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‘Princess’ captain is probably dead, says sister
July 02, 2008 18:35:00
Kit Bagaipo
Philippine Daily Inquirer

LOON, BOHOL, Philippines -- A sister of Florencio Marimon Sr., captain of the sunken MV Princess of the Stars, believes that her brother is dead.

Teresita Marimon-Cabacang said that if her brother were alive, “he would have called up his wife, who has been sick and confined in a hospital in Cebu City.”

She described Marimon’s relationship with his family as “very close.” Two of his five children are in college.

On Tuesday, Vice President Noli de Castro said that authorities were looking into reports that the captain of MV Princess of the Stars was alive and in hiding.

Marimon is allegedly being kept by Sulpicio Lines, owner of the sunken ship, together with at least one survivor. Sulpicio lawyer Ma. Victoria Florido has denied the reports.

Cabacang’s belief that her brother was dead was bolstered when some belongings of her nephew, the ship’s navigator, were found by divers near the bridge.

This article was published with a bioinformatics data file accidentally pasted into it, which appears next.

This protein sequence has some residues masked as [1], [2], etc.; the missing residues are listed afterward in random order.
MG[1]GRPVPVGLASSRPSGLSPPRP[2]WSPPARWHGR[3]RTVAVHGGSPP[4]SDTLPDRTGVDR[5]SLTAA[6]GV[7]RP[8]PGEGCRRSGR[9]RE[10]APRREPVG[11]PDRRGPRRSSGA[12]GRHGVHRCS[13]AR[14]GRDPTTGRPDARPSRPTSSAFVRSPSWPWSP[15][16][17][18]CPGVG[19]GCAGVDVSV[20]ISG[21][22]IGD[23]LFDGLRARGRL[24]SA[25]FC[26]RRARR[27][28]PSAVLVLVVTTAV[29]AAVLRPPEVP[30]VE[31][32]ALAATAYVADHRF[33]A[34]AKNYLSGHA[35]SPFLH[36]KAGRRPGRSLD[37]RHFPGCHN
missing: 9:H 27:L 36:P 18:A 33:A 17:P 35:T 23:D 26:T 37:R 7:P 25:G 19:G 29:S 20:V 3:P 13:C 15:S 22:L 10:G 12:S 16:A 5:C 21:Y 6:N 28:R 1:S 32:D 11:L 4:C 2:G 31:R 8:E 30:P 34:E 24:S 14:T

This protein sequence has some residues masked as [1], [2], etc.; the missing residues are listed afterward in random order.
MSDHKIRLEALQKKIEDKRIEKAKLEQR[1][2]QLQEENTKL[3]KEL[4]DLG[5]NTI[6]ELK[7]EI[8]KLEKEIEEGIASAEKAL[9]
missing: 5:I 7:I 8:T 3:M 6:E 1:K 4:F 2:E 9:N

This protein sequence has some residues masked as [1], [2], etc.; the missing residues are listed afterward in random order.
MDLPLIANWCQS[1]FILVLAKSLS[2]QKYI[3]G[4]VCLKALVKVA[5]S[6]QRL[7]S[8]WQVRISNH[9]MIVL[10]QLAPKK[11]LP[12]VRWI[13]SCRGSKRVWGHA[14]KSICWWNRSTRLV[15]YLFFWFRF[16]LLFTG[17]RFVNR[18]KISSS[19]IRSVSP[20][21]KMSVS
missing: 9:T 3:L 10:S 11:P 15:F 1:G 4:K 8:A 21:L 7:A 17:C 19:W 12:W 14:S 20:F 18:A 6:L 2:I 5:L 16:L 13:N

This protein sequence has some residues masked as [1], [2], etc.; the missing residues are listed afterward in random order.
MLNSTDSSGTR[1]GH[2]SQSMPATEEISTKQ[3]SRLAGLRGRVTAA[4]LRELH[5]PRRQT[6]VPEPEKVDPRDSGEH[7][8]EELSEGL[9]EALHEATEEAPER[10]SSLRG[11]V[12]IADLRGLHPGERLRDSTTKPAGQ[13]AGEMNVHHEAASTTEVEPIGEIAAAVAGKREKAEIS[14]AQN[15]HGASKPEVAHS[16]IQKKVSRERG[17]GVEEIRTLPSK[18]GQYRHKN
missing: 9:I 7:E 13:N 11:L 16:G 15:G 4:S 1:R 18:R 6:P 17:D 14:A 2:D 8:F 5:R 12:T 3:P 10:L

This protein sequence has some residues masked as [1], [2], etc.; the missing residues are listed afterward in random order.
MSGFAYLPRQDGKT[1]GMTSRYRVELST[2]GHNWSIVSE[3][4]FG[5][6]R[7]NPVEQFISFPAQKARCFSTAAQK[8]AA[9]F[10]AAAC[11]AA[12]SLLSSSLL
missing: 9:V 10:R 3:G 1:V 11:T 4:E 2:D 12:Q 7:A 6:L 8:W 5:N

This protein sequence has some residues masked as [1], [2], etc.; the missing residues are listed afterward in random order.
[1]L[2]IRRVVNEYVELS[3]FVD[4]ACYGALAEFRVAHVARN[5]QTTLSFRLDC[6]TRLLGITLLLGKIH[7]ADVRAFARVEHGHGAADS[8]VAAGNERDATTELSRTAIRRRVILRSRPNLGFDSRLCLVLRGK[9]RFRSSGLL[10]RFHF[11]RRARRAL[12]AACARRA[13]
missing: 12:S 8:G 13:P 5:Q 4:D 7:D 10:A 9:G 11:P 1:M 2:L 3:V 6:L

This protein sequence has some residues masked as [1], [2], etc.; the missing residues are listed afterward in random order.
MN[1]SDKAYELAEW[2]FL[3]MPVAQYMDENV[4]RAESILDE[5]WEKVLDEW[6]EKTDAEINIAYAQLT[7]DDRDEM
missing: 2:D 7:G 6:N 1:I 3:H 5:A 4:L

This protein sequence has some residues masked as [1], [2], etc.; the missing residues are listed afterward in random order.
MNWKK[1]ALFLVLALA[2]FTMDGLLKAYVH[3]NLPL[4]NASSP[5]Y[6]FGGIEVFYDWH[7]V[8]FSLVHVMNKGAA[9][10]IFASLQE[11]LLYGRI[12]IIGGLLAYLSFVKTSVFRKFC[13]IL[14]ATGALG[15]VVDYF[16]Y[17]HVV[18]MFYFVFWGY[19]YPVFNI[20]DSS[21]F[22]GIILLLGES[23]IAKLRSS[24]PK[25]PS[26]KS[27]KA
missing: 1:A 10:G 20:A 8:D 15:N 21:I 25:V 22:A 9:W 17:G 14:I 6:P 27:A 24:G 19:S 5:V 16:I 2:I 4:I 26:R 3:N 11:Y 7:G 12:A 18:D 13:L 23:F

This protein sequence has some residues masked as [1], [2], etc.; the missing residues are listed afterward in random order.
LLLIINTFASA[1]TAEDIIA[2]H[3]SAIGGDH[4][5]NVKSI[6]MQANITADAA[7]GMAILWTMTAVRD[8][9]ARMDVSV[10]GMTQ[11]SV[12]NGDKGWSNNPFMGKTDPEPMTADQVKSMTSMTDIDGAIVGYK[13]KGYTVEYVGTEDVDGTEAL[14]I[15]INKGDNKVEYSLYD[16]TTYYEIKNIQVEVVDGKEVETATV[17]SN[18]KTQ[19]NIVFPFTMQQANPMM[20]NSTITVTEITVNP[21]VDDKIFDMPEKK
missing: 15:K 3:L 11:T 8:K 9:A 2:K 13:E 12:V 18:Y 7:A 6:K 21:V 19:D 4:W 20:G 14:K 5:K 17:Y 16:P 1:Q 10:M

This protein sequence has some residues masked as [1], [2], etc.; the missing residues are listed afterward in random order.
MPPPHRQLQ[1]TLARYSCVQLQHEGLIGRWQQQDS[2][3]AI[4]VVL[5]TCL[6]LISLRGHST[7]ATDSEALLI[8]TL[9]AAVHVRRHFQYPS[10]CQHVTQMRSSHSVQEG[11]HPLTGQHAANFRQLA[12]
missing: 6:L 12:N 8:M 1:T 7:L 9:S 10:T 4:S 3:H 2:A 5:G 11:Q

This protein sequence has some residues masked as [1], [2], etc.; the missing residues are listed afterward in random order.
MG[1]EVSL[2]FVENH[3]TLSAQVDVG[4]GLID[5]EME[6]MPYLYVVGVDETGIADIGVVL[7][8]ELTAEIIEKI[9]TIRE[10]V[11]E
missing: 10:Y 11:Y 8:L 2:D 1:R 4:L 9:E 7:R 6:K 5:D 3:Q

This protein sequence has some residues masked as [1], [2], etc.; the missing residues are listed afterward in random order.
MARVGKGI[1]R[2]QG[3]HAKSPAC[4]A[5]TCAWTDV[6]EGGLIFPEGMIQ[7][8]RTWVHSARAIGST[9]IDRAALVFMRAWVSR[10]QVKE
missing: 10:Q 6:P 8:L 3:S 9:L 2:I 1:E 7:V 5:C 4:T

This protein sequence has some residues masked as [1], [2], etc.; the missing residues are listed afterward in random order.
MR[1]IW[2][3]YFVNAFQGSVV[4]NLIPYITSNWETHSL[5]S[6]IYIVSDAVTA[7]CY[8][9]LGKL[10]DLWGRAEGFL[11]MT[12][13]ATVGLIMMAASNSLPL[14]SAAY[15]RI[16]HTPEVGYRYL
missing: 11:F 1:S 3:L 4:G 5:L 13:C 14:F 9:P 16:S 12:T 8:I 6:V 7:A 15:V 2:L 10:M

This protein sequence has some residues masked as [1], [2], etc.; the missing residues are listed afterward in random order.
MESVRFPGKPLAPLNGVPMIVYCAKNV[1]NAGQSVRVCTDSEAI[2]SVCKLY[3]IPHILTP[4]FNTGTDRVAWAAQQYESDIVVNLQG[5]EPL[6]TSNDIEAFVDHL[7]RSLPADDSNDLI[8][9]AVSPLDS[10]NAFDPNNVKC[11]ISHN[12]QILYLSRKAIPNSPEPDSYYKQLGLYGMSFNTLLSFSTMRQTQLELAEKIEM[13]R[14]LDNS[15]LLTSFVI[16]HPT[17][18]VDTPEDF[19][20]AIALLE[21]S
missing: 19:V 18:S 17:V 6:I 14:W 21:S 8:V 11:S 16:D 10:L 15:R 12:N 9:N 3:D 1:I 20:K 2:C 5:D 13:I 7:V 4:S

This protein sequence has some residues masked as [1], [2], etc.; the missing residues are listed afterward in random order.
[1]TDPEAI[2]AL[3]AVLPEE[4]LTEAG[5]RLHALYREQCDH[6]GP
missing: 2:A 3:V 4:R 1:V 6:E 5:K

The divers recovered Reuel Lariba’s cellular phone and identification card, which were sent to his parents in Loon last week.

“The two often stayed together since they were close,” said Cabacang, who teaches at a private high school in the village of Catagbacan.

Cabacang said her brother, whom she described as “helpful and compassionate,” would not have bailed out of the sinking ship without helping other passengers.

She said she was a passenger on vessels that her brother had skippered and saw how he personally checked on passengers.

“He is a very simple man and all his junior shipmates call him ‘Tatay’ (father) as he does not want to be called ‘sir’ by his crew,” she said.

She noted that her brother did not like to stay in the captain’s cabin, preferring to supervise his crew at the ship’s bridge. “He even ate his meals there [at the bridge]” and was “very fatherly to his shipmates,” Cabacang said.

For more than 30 years, the 55-year-old Marimon stayed loyal to Sulpicio Lines even with the low pay and the various offers he got from international shipping firms, according to Cabacang.

Marimon was one of the most senior and trusted captains of Sulpicio Lines, rising from the ranks since his apprenticeship more than 30 years ago, she said.

Reacting to statements that laid the blame on the ship’s fate to Marimon, Cabacang said her brother might have committed that “single mistake” of sailing even amid a storm.

“But considering his prayerful nature, he may have trusted everything to the Lord and tried his best to maneuver the ship to safety,” she said.

Cabacang said her brother’s firm belief in God was shown by the altars of the Sto. Niño (Child Jesus) set up at the ferry’s bridge and the captain’s cabin.

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